While the Brooklyn Nets and their fans can take solace in the fact that their team is competing for a championship thanks to Kevin Durant, James Harden, and Kyrie Irving, one must not forget the fact that the Nets were a laughingstock for years, and the performance of GM Billy King is one of the main reasons behind the disaster.
King was responsible for trading away most of their premium draft picks, including the selections that later became stars like Jaylen Brown, Jayson Tatum, and Collin Sexton, to the Boston Celtics in order to acquire Paul Pierce and Kevin Garnett, both of whom were on the back nine of their careers.
The trade got the Nets to the playoffs, but it also left them in a hopeless scenario Sean Marks had to drag them out of.
Despite all of that, King maintains that his trade was centered around bringing Durant to Brooklyn much earlier than the 2019-20 season.
King claimed this week, per Matt Sullivan, that he made the trade for Garnett and Pierce as part of a long con to pry Durant loose from the Oklahoma City Thunder.
This take is so divorced from reality it is astounding.
There is no way the Brooklyn Nets have Kevin Durant because of Billy King.
There was no way Durant was coming to Brooklyn in 2013. Oklahoma City was a young contender at the time, and Durant had three more years left on his contract at the time the deal was made. After giving up all of these assets to Boston, what would the Nets even have to give up to OKC?
King hinted that he made the trade to make the Nets a more appealing TV product, but he failed to consider the fact that this team had no future after the Miami Heat took them down. King’s roster was swiftly disassembled, as owner Mikhail Prokhorov, who was hit with sanctions by the US government, didn’t want to pay the luxury tax.
The result was one of the most unwatchable periods of basketball in recent NBA history. Winning didn’t matter, because they didn’t have the players to do so. Losing also didn’t matter, because one of their most hated rivals in Boston owned all of their draft picks. It took Sean Marks to pull them out of this dark age.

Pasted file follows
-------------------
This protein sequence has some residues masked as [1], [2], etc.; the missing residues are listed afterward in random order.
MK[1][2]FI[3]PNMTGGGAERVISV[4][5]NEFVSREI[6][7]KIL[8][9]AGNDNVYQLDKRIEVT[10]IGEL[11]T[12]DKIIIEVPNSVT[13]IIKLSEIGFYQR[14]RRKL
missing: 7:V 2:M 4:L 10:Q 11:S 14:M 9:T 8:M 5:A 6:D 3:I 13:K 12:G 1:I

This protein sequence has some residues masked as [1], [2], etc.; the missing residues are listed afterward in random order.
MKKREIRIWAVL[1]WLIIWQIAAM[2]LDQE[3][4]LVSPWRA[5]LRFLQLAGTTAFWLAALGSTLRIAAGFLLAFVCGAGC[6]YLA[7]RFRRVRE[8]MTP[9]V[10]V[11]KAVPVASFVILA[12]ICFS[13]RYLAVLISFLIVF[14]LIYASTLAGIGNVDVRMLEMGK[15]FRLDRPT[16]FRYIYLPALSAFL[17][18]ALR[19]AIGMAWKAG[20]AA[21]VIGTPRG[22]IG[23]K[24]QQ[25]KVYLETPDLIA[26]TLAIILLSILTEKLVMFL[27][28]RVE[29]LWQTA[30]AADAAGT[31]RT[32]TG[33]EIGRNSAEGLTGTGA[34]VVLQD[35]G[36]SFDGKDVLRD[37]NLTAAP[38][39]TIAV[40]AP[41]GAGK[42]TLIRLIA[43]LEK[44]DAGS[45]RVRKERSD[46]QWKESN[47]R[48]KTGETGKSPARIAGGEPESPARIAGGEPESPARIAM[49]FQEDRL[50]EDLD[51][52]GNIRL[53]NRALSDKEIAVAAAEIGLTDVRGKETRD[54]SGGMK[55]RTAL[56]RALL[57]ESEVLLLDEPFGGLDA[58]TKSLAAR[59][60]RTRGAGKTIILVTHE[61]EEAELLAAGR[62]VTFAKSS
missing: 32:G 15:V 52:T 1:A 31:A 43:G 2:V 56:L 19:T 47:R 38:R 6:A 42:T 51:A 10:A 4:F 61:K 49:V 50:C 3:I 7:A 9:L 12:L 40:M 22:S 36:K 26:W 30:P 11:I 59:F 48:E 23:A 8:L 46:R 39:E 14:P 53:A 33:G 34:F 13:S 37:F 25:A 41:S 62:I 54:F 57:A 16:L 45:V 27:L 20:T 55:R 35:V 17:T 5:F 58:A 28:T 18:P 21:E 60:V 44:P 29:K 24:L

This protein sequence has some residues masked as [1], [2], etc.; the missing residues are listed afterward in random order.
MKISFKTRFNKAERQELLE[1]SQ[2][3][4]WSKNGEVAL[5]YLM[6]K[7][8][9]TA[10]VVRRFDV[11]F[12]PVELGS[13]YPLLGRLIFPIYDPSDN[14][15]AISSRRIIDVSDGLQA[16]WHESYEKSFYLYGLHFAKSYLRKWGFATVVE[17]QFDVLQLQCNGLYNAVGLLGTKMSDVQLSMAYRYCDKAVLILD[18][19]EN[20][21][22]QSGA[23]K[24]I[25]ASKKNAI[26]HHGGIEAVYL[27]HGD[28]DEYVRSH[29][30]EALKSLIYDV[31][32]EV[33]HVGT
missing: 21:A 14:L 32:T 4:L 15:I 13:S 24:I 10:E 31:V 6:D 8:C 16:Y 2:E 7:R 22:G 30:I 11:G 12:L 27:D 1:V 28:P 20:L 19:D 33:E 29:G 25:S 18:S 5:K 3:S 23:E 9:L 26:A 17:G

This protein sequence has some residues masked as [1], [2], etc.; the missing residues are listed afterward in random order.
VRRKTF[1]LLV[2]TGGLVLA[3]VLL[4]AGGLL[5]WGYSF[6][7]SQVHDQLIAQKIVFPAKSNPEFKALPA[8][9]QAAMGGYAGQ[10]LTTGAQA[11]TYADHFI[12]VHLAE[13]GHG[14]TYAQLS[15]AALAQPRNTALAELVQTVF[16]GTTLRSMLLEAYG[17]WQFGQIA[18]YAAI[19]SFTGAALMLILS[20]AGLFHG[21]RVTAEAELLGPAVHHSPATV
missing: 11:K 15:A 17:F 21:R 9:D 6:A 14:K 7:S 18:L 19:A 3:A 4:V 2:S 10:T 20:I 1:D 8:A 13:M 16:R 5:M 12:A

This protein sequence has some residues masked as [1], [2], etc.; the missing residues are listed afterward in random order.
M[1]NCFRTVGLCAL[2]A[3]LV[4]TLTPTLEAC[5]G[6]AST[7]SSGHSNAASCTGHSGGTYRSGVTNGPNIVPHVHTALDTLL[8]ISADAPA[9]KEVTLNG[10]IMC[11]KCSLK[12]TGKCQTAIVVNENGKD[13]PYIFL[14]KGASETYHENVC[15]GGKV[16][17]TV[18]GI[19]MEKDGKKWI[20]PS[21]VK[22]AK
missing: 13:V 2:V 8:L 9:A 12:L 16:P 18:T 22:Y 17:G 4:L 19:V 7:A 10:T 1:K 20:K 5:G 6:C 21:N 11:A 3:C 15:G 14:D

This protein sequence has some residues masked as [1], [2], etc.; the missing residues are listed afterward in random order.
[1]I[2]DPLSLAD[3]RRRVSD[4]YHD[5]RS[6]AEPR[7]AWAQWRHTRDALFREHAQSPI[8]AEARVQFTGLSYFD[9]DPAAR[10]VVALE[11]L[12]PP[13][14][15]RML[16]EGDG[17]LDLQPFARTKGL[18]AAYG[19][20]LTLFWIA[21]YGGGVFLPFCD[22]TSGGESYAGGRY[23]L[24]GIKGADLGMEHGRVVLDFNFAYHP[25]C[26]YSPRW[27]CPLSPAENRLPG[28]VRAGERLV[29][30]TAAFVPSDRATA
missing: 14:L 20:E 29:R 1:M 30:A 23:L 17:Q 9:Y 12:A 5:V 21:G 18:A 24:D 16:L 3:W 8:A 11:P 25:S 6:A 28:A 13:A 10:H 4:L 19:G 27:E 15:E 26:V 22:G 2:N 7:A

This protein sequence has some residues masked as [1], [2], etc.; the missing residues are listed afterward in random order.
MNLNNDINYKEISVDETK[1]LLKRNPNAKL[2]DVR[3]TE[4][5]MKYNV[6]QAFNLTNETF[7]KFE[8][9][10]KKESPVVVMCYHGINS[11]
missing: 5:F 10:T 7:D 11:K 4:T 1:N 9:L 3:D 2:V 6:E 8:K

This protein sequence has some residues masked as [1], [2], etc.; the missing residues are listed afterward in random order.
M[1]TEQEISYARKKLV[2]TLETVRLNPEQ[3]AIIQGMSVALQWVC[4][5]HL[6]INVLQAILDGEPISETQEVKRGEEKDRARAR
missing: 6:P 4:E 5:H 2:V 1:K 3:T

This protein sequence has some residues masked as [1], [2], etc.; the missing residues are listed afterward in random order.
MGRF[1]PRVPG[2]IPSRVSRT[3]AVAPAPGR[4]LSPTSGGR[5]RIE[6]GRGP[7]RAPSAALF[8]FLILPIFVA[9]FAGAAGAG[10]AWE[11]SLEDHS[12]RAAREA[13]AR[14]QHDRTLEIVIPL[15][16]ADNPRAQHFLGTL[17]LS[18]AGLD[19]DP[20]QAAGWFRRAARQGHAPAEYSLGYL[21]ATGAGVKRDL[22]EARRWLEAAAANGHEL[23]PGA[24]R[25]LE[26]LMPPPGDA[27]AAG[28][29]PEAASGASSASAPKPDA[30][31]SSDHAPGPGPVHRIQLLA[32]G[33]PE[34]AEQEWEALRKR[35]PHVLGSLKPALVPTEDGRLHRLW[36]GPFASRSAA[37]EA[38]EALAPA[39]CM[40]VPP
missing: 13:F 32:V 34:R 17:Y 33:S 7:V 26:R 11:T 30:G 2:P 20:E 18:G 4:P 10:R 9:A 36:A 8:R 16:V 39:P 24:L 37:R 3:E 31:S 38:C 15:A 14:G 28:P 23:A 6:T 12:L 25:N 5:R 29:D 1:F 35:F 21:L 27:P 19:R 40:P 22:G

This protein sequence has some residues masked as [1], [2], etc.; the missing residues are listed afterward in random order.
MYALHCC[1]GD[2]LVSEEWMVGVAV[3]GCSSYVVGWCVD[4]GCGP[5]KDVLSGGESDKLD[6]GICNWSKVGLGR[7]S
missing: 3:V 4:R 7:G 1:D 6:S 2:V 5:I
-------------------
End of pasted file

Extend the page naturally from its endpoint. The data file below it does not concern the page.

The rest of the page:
By taking on expensive contracts to help Brooklyn win now as well as adding young talent like Caris LeVert, Jarrett Allen, and D’Angelo Russell, Marks made the Nets a better team while creating the culture and environment that Durant and Kyrie Irving hyped up when they decided to take their talents to Brooklyn.
King, who helped build the Allen Iverson 76ers before he came to Brooklyn, made some fireable moves even if you take this trade out of the equation.
In 2011, King traded Troy Murphy and a 2012 second-round pick to the Golden State Warriors for Brandon Wright and Dan Gadzuric. The pick eventually became Draymond Green. King passed on Jimmy Butler in the draft that year to take MarShon Brooks.
King traded Mehmet Okur and a 2012 first-round pick to the Portland Trail Blazers in exchange for Gerald Wallace, who went to Boston in the Pierce-Garnett deal. The player Portland took with that pick? Damian Lillard. Oops.
Let’s not sugarcoat things. King was an incredibly destructive presence in Brooklyn, and whatever front office skill he showed in Philadelphia completely evaporated by the time he came to the Nets. Marks is the one who helped make this team what it is today, and King trying to claim he secretly had this great plan up his sleeve makes no sense when analyzed closely.